Quote: »I know that I'll use "sein" verb in the 1. and 4. sentence and "haben" verb for other ones.« - Sorry that's wrong. It's correct for the sentences 1, 2 and 3, but wrong for sentence 4. Here are the correct sentences:
- Von 1982 bis 1990 ist Steffi mit Jens und Kevin in die Thomas Schule gegangen.
- Ihr Abitur hat sie 1990 gemacht.
- Im Studium hat sie ihren Traumman Markus getroffen.
- 1996 haben Markus und Steffi geheiratet.
Quote: »But I didn't understand that what is the verb conjugation. Will I conjugate years, places with "hat" and "ist" always?«
Don't mix up:
Konjugation (in English: conjugation)
This is what you do with verbs to grammatically adjust them to ...
- number of the subject (singular or plural)
- person of the subject (1st, 2nd or 3rd person)
- honorable form (Du or Sie, only for 2nd person)
- tense (German has 6 tenses)
- mode (Indikativ, Konjunktiv (in Engl.: subjunctive), Imperativ)
- voice (active or passive)
Deklination (english: declension)
This is what you do with nouns, and some words that accompany nouns (adjectives, pronouns, numerals, article etc.) to adjust them to ...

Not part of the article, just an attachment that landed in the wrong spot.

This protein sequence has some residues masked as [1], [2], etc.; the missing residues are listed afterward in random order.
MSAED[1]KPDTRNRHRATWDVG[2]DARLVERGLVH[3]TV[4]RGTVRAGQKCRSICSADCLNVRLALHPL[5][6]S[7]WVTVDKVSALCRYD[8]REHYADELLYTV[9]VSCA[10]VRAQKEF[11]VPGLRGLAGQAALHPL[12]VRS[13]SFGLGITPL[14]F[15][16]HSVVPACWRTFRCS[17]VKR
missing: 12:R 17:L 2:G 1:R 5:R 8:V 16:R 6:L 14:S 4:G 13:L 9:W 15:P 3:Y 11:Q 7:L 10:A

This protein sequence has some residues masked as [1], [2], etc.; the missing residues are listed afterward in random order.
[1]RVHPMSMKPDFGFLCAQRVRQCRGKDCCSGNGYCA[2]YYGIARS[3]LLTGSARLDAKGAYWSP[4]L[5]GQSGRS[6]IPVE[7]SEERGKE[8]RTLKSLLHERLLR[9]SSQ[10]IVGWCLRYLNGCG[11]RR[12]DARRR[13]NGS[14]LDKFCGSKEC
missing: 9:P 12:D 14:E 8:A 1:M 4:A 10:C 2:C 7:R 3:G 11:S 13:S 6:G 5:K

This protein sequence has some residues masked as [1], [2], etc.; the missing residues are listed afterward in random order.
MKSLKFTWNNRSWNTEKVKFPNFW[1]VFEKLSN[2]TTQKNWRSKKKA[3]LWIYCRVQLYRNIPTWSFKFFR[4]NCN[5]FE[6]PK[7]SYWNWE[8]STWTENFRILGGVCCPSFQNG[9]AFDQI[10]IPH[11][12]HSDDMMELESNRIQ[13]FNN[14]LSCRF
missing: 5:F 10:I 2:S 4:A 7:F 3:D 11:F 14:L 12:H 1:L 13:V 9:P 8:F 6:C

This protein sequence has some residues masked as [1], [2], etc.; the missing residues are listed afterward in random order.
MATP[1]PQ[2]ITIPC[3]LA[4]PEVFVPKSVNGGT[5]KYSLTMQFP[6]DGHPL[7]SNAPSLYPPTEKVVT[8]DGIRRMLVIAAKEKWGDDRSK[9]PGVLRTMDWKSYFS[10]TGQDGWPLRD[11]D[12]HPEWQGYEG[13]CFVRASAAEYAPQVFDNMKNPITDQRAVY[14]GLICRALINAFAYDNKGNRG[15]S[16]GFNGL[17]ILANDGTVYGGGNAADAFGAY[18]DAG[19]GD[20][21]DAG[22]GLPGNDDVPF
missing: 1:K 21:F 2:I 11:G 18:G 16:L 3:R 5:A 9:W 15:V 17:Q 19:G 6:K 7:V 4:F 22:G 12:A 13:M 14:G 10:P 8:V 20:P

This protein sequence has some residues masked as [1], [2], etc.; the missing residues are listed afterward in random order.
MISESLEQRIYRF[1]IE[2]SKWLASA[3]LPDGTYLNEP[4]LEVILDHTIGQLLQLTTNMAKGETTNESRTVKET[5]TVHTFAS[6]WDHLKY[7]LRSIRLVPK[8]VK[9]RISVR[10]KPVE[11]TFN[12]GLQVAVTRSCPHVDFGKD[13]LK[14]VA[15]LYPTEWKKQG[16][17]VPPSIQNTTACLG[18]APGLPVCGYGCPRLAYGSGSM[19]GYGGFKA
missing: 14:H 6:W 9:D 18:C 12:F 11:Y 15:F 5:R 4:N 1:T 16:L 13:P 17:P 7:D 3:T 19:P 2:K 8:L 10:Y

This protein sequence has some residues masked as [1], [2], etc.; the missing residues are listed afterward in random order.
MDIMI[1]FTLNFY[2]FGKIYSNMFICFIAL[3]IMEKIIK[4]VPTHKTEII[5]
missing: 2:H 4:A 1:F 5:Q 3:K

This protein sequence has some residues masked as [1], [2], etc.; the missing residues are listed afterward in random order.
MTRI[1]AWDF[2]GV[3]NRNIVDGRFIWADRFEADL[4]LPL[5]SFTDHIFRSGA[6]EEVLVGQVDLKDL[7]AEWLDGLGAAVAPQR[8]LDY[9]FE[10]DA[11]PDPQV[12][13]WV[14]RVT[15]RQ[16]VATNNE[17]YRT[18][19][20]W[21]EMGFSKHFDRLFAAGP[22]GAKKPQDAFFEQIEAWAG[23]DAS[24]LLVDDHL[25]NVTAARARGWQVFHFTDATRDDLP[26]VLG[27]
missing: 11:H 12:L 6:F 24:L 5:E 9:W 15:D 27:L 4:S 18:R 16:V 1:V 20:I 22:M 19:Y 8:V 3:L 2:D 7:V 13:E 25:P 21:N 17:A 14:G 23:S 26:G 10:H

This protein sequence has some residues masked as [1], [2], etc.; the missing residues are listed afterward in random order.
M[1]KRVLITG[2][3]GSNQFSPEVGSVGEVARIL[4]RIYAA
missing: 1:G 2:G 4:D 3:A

- grammatical gender (The gender of nouns is fix, the gender of other words must match with the gender of the noun to which it belongs)
- number (singular or plural)
- grammatical case (nominative, genitive, dative or accusative)
- comparison (positive, comparative, superlative) (only for adjectives and participles)
So, the only category that conjugation and declination have in common is the number (singular/plural). So you never conjugate years or places because they are nouns.
The umbrella term for Kunjugation and Deklination is Flexion or Beugung (in English: inflection)
I think the question you really wanted to ask is this:
When do I have to use a form of haben and when a form of sein when I use verbs in the German tense Perfekt?
The answer is: This depends on the verb only. It does not depend on the subject or other objects. This is an intrinsic property of each verb. You have to learn for each individual verb which auxiliary verb it needs. This is how German native speakers deal with auxiliary verbs, and it is very similar to learning the gender of each individual noun.
But learning the right auxiliary verb is easier than learning the nouns of genders, because you can group the verbs to clusters with similar usage and all verbs within such a cluster use the same auxiliary verb.
But be aware, that there is not much logic behind this system. There are even regional differences:
- In most parts of Germany you say: »Ich habe gesessen«.
- In Austria, Switzerland and southern parts of Germany people say: »Ich bin gesessen«.
(Same for liegen, stehen and other verbs that indicate a person's posture.)